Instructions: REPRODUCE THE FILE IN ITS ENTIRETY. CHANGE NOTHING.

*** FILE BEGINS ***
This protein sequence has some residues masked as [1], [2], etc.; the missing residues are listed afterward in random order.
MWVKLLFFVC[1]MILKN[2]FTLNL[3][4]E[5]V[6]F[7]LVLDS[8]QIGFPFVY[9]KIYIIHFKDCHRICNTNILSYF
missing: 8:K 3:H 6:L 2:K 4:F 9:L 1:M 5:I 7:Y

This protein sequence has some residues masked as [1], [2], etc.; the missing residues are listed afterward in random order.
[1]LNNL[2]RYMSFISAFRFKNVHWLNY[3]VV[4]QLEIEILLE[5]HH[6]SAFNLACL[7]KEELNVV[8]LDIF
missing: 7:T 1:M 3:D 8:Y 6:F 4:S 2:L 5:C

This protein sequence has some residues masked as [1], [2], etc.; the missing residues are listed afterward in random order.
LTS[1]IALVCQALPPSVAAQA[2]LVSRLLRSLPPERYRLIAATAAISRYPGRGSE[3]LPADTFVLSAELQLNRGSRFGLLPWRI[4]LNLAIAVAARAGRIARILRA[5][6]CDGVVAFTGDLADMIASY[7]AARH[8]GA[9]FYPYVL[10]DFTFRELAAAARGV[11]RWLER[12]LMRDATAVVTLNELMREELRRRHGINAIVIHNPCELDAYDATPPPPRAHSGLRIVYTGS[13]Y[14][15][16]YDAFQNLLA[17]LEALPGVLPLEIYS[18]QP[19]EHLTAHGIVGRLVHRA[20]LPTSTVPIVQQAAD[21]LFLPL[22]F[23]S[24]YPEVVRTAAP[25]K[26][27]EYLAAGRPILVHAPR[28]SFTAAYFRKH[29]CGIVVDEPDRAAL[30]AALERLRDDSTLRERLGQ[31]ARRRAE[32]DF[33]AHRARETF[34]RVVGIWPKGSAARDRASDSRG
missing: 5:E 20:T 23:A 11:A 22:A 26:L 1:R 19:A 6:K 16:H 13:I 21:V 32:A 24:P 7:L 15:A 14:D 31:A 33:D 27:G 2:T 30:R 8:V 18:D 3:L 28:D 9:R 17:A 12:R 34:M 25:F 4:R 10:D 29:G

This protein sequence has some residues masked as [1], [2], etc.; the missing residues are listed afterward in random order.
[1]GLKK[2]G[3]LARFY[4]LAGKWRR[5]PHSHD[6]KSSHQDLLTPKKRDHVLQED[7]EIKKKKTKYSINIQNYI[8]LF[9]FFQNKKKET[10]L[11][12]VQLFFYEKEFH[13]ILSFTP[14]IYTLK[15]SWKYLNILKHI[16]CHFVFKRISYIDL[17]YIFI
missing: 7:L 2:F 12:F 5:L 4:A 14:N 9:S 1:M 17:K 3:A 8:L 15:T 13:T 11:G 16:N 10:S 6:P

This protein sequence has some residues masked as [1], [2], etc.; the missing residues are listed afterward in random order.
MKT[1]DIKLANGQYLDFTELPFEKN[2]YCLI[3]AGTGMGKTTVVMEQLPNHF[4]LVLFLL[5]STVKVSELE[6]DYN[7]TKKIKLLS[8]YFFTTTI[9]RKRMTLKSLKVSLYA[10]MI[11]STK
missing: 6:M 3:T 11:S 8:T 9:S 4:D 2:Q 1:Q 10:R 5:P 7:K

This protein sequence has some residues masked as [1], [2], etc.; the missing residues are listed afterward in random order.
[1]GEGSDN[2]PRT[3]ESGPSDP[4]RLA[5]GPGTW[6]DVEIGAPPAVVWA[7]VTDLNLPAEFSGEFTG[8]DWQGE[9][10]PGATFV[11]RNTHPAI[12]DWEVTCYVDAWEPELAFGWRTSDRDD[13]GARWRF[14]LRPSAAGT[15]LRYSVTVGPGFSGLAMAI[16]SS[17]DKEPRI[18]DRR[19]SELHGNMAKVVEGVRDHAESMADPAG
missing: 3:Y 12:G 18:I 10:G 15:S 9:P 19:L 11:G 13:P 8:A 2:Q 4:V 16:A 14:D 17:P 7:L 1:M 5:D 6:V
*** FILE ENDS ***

This protein sequence has some residues masked as [1], [2], etc.; the missing residues are listed afterward in random order.
MWVKLLFFVC[1]MILKN[2]FTLNL[3][4]E[5]V[6]F[7]LVLDS[8]QIGFPFVY[9]KIYIIHFKDCHRICNTNILSYF
missing: 8:K 3:H 6:L 2:K 4:F 9:L 1:M 5:I 7:Y

This protein sequence has some residues masked as [1], [2], etc.; the missing residues are listed afterward in random order.
[1]LNNL[2]RYMSFISAFRFKNVHWLNY[3]VV[4]QLEIEILLE[5]HH[6]SAFNLACL[7]KEELNVV[8]LDIF
missing: 7:T 1:M 3:D 8:Y 6:F 4:S 2:L 5:C

This protein sequence has some residues masked as [1], [2], etc.; the missing residues are listed afterward in random order.
LTS[1]IALVCQALPPSVAAQA[2]LVSRLLRSLPPERYRLIAATAAISRYPGRGSE[3]LPADTFVLSAELQLNRGSRFGLLPWRI[4]LNLAIAVAARAGRIARILRA[5][6]CDGVVAFTGDLADMIASY[7]AARH[8]GA[9]FYPYVL[10]DFTFRELAAAARGV[11]RWLER[12]LMRDATAVVTLNELMREELRRRHGINAIVIHNPCELDAYDATPPPPRAHSGLRIVYTGS[13]Y[14][15][16]YDAFQNLLA[17]LEALPGVLPLEIYS[18]QP[19]EHLTAHGIVGRLVHRA[20]LPTSTVPIVQQAAD[21]LFLPL[22]F[23]S[24]YPEVVRTAAP[25]K[26][27]EYLAAGRPILVHAPR[28]SFTAAYFRKH[29]CGIVVDEPDRAAL[30]AALERLRDDSTLRERLGQ[31]ARRRAE[32]DF[33]AHRARETF[34]RVVGIWPKGSAARDRASDSRG
missing: 5:E 20:T 23:A 11:A 22:A 26:L 1:R 19:A 6:K 16:H 13:I 21:V 32:A 24:P 7:L 15:A 14:D 31:A 33:D 27:G 2:T 30:R 8:V 18:D 3:L 28:D 9:R 17:A 12:R 34:M 25:F 4:R 10:D 29:G

This protein sequence has some residues masked as [1], [2], etc.; the missing residues are listed afterward in random order.
[1]GLKK[2]G[3]LARFY[4]LAGKWRR[5]PHSHD[6]KSSHQDLLTPKKRDHVLQED[7]EIKKKKTKYSINIQNYI[8]LF[9]FFQNKKKET[10]L[11][12]VQLFFYEKEFH[13]ILSFTP[14]IYTLK[15]SWKYLNILKHI[16]CHFVFKRISYIDL[17]YIFI
missing: 7:L 2:F 12:F 5:L 4:A 14:N 9:S 1:M 17:K 3:A 8:L 15:T 13:T 11:G 16:N 10:S 6:P

This protein sequence has some residues masked as [1], [2], etc.; the missing residues are listed afterward in random order.
MKT[1]DIKLANGQYLDFTELPFEKN[2]YCLI[3]AGTGMGKTTVVMEQLPNHF[4]LVLFLL[5]STVKVSELE[6]DYN[7]TKKIKLLS[8]YFFTTTI[9]RKRMTLKSLKVSLYA[10]MI[11]STK
missing: 6:M 3:T 11:S 8:T 9:S 4:D 2:Q 1:Q 10:R 5:P 7:K

This protein sequence has some residues masked as [1], [2], etc.; the missing residues are listed afterward in random order.
[1]GEGSDN[2]PRT[3]ESGPSDP[4]RLA[5]GPGTW[6]DVEIGAPPAVVWA[7]VTDLNLPAEFSGEFTG[8]DWQGE[9][10]PGATFV[11]RNTHPAI[12]DWEVTCYVDAWEPELAFGWRTSDRDD[13]GARWRF[14]LRPSAAGT[15]LRYSVTVGPGFSGLAMAI[16]SS[17]DKEPRI[18]DRR[19]SELHGNMAKVVEGVRDHAESMADPAG
missing: 3:Y 12:G 18:I 10:G 15:S 9:P 19:L 11:G 13:P 8:A 2:Q 4:V 16:A 14:D 17:P 7:L 1:M 5:D 6:V